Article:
Thursday, September 24, 2015
Wisdom with a Capital W
I came across a few negative comments suggesting that the pope should have given Obama, and later Congress, a "smackdown" or a "setting straight."
That is just not the way of Pope Francis.To
understand his way we need only look to the talk he gave to the US bishops yesterday at a midday prayer service. He commended them for their work in calling the nation to respect life and likewise on immigration, but he also warned them against using "harsh and divisive language" and talk that leads to polarization. He also urged them to use a method of dialogue.
Moving ahead to the address to congress he himself gave an example of these words to the bishops. He certainly stated clearly that life at every stage of its development must be respected, but he did no moralistic finger waving. Let's face it that approach may sometimes may sometimes make us feel good when it is done to people we oppose, but it usually drives them further away rather than leading them to look at our position.
Others thought he was really going to sock it to the right on climate change. In fact, he did not use the phrase "climate change." He used a softer expression--"man made pollution of the environment." I think that whether we agree with climate change or not we can all agree that we humans have polluted the environment and that we do have a responsibility to care for the earth, "our common home"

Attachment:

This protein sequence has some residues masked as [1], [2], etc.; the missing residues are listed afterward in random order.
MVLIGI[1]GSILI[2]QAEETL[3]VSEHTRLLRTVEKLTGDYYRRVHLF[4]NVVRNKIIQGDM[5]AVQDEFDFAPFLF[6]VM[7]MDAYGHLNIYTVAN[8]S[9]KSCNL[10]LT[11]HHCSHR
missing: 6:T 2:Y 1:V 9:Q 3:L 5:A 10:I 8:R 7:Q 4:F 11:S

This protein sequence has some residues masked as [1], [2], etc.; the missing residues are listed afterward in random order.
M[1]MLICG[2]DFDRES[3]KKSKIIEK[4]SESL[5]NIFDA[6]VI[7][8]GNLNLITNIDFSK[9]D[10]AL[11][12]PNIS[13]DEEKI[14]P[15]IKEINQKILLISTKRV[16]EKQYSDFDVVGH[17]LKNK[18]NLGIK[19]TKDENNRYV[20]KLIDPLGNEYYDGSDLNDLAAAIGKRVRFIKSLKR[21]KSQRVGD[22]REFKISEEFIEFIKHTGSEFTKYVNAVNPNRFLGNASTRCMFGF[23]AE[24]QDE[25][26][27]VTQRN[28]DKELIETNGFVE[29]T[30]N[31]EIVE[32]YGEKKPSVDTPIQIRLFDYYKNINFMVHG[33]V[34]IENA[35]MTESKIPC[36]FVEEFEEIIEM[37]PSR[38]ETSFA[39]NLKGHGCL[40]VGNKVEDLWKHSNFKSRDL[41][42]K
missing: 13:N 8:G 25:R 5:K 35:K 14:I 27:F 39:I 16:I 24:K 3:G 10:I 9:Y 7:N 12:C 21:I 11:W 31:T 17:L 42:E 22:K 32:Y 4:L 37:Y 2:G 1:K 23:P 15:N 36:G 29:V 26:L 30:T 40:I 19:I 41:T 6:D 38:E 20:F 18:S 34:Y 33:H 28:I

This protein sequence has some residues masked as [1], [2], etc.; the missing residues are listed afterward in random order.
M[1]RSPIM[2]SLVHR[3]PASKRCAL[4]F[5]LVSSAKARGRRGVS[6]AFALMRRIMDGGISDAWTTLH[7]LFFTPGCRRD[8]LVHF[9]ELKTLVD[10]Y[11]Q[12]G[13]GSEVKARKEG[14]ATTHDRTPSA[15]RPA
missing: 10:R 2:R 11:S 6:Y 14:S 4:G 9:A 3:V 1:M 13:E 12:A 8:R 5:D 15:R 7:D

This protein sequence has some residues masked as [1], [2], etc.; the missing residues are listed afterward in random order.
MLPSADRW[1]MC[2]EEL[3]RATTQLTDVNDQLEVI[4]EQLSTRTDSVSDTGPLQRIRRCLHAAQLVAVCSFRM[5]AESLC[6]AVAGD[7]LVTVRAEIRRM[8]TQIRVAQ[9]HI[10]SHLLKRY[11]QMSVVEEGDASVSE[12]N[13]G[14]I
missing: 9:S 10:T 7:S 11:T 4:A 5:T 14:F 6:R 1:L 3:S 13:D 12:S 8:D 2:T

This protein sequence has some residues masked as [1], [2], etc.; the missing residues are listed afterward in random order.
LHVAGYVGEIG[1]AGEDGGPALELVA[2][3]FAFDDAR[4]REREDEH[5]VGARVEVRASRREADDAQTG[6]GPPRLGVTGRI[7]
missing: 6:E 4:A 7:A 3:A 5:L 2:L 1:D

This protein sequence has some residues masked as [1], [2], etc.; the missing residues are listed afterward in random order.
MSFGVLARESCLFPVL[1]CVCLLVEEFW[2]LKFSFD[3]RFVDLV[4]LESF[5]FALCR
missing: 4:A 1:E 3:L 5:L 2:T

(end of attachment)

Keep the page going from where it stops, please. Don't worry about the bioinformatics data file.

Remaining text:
It is because of this approach that I say that this speech was filled with wisdom.
Even more important than all of this is the way that this talk was crafted in the context of the approaches of 4 great Americans, Abraham Lincoln, Martin Luther King, Jr., Dorothy Day and Thomas Merton. I hope that Americans not familiar with the last two would get themselves acquainted with them. I do not have the space in this article to go down that road, but they were a great choice by the Pope.
Lastly I would simply state that Pope Francis has offered a spiritual vision in which we as a nation should see ourselves. It was a call to hope and to dream, and we certainly need more of both.